Rules, Procedures, and Practical Guidance

Appendix C page 34

47 U.S.C. & 322(c)(7)

(7) PRESERVATION OF LOCAL ZONING AUTHORITY

http://wireless.fcc.gov/siting/FCC_LSGAC_RF_Guide.pdf


An Overview of Radiofrequency / Microwave Radiation Studies Relevant to Wireless Communications and Data

Presented at the Salzburg Conference June 2000

http://www.salzburg.gv.at/Proceedings_(15)_Sage_2.pdf


Case study of problems and solutions for a typical high power FM station

http://www.hatdaw.com/papers/FM_Blanketing_Interference.PDF


Read the article "Blinded by the light, birds crash into radio towers" on National Public Radio's (NPR) website

http://www.npr.org/2012/06/13/154959104/blinded-by-the-light-birds-crash-into-radio-towers

"If you live anywhere near an AM broadcast band (BCB) station, then you might have serious reception problems, even with a high quality receiver. "

Quote from "Dealing With AM Broadcast Band Interference."  

Read entire article at 

http://www.dxing.com/tnotes/tnote06.pdf 

HOT LINKS -- HOT HOT HOT

CRTC doers illegal Punjabi radio stations to possible shutdown


Delta Optimist Editorial Ted Murphy:
http://www.delta-optimist.com/opinion/petition-could-be-the-key-1.1400138

"It's painfully obvious that dealing with an issue that crosses the border has thrown regulators on both sides of it for a loop, resulting in a potentially untenable situation for thousands of homeowners. It's also abundantly clear that it wouldn't take a whole lot to sort this mess out. It seems that if someone in a position of authority sat down with all the facts, the folly of this situation would immediately come to light." Ted Murphy, Delta Optimist Oct 1, 2014

8 information videos:

Delta Corporation (George Harvie): Against the KRPI Towers (Mr George Harvie's Townhall talk)
http://youtu.be/n4AXBrJmZGM

Must Know Details about the Towers from an Engineer
http://youtu.be/7_fK5nx42hc

Experience NOW Blanketing Interference;
http://youtu.be/jSwrvWt6xO8

Blanketing Interference; Empty Promises by Broadcasters to Mitigate
http://youtu.be/Vu-CRLcX8aQ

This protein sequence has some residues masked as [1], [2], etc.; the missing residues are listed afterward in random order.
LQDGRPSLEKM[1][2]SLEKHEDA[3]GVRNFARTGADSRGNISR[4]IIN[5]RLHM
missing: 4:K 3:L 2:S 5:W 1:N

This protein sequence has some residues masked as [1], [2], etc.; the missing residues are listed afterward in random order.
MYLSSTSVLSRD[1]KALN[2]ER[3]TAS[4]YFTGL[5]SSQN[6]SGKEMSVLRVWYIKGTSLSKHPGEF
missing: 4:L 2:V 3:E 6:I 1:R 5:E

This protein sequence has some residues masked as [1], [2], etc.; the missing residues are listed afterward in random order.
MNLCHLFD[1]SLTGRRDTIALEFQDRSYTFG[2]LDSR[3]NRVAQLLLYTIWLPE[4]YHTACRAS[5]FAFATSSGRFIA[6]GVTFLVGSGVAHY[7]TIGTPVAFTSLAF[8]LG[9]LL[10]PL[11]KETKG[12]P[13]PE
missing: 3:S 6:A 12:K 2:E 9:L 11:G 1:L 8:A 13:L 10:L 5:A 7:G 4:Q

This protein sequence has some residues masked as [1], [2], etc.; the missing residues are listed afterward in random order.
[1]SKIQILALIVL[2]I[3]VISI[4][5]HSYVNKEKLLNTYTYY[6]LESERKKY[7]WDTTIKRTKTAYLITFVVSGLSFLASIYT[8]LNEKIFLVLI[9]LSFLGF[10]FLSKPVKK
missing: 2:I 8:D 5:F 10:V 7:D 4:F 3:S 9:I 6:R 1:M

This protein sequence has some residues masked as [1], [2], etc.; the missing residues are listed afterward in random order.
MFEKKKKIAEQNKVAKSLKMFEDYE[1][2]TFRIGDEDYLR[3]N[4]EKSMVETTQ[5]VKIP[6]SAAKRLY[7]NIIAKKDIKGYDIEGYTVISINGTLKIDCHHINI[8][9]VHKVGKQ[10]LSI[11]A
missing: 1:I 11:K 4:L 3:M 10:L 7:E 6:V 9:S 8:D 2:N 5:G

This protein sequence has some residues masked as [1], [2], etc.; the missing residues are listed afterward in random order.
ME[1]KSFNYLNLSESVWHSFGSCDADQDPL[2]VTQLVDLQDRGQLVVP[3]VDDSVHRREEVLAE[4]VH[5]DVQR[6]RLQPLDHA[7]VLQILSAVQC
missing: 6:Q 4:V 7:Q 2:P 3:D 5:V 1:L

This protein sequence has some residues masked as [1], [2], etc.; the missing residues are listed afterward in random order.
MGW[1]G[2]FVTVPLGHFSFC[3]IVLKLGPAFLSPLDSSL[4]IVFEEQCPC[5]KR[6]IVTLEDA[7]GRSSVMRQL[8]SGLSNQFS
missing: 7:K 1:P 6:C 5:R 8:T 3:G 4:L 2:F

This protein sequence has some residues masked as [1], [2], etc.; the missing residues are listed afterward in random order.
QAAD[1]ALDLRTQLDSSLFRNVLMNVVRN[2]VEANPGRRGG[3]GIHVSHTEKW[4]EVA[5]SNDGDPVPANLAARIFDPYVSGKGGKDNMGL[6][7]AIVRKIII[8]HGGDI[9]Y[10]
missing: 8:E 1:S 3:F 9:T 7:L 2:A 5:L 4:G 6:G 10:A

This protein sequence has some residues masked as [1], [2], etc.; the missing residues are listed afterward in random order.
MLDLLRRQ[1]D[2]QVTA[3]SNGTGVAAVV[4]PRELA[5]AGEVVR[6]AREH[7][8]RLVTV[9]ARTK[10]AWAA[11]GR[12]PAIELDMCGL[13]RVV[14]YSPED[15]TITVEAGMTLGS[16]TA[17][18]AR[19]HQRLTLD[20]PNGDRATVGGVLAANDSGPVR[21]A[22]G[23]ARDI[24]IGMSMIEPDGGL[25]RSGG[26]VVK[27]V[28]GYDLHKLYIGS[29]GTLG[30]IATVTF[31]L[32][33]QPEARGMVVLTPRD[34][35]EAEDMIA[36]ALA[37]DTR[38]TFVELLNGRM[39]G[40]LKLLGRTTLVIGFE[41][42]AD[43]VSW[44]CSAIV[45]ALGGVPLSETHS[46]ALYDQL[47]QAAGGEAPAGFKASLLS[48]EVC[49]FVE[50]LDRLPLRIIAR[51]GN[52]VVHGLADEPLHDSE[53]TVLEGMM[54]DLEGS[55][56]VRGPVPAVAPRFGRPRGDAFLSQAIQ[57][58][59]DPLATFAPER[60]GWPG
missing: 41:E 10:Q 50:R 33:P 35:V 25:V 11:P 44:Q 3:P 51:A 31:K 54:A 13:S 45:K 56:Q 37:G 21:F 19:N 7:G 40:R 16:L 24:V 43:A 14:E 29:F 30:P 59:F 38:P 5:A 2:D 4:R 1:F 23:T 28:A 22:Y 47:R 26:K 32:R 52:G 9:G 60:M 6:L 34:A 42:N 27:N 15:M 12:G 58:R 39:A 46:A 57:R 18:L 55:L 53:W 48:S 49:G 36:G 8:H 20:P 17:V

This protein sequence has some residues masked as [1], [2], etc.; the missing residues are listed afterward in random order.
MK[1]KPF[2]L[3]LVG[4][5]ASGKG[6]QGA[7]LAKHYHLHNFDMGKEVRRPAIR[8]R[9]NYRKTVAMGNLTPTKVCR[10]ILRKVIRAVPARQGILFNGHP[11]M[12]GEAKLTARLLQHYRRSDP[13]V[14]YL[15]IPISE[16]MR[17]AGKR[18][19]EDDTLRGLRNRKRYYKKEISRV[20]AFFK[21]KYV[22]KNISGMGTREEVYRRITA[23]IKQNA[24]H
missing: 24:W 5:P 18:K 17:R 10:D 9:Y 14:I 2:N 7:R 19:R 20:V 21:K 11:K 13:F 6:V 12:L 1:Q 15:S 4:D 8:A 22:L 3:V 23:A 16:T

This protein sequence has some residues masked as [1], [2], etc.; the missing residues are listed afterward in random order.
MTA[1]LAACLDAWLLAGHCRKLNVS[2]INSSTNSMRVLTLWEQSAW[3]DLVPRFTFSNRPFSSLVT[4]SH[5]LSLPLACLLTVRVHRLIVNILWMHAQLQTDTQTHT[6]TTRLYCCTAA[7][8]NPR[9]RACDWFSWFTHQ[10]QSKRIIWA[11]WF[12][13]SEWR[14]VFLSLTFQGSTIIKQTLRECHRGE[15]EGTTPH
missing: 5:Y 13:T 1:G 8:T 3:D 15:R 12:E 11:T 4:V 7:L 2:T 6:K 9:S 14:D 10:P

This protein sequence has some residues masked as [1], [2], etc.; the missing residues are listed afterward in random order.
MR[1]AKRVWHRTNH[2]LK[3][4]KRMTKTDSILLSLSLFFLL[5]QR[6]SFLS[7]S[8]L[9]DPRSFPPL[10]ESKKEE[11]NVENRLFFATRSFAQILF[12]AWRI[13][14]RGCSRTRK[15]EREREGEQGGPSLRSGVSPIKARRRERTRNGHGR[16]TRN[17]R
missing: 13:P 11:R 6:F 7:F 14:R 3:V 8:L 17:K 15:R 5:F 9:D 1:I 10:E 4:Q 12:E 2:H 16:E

Why a CRTC Ruling will NOT stop the Towers
http://youtu.be/AOF_dhagsic

Property Values at Risk due to KRPI Towers
http://youtu.be/D9u1iEe_ndw

KRPI Radio Towers 101: Background Info, Visibility Simulation
http://youtu.be/NYWoVZGhP5U

URGENT: How to STOP the Towers
http://youtu.be/miS_-3TWaKQ


Stop Those Infernal Towers

a newsletter by Gail


30 August 2014

CRTC Announcement Complicates Fundraising for Legal Fund

Funds coming in through Paypal have slowed since the CRTC summoned Sher-­‐E-­‐ Punjab to explain itself. Some residents think that the station will be shut down and that will be the end of our problems. This is wrong, since the towers can still be built and leased to someone else, like a Seattle radio station that wants to draw Canadian customers to Seattle. It's nice if the CRTC hearing goes against Sher-­‐E-­‐Punjab, but it doesn't change the work we have to do in Whatcom County.


Three members of the Point Roberts section recently took a trip to the offices of the attorneys who'll be representing us at the October 27 Whatcom County hearing. The meeting went well. Possible strategies were discussed. The final court-house battle plans are still being developed. Our three members left feeling somewhat optimistic about our chances, but somewhat distressed by how much all of this is going to cost. Expert witnesses in four or five fields are required. The attorneys' bills will cover not only their appearances at the Hearing but also their research time.


Did you know that our towering problem would probably never have arisen if Point Roberts residents had received information the law expects them to get? By law, when a corporation applies to the Federal Communications Commission to build radio towers, the corporation must publish a notice to people who are likely to be impacted. The idea is that those opposed have the information they need to challenge the application. BBC published a small and grudging notice in the back pages of the Bellingham Herald, so it did not exactly violate the rules. However, the Bellingham Herald is not available on the Point. Result: a construction permit for the towers was issued in May 2012. The community only heard about it about August 2013--well over a year later, and well past the time allowed by law to appeal the decision.


A spokesman for the towers has insultingly called us Nimbys ("not in my back yard"). A Nimby is a person who knows a change is in the public interest, but isn't willing to share the costs. Someone, say, who wants good transit, but objects to having the bus run down her street. We're not Nimbys. There are no benefits for Tsawwassen and Point Roberts in the BBC proposal. None. The struggle is between the amenities, comfort, and health of more than 23,000 local residents, and a business opportunity for the BBC group of corporations.


Among the supporters who're hand delivering our fundraising flyer: Cheryl and Alana, who're doing good for the community while getting mother-and-daughter time and exercise. Three-pronged multitasking! And then there's Elaine and Cheryl and Armene and....


We also have two husband-and-wife teams leafletting.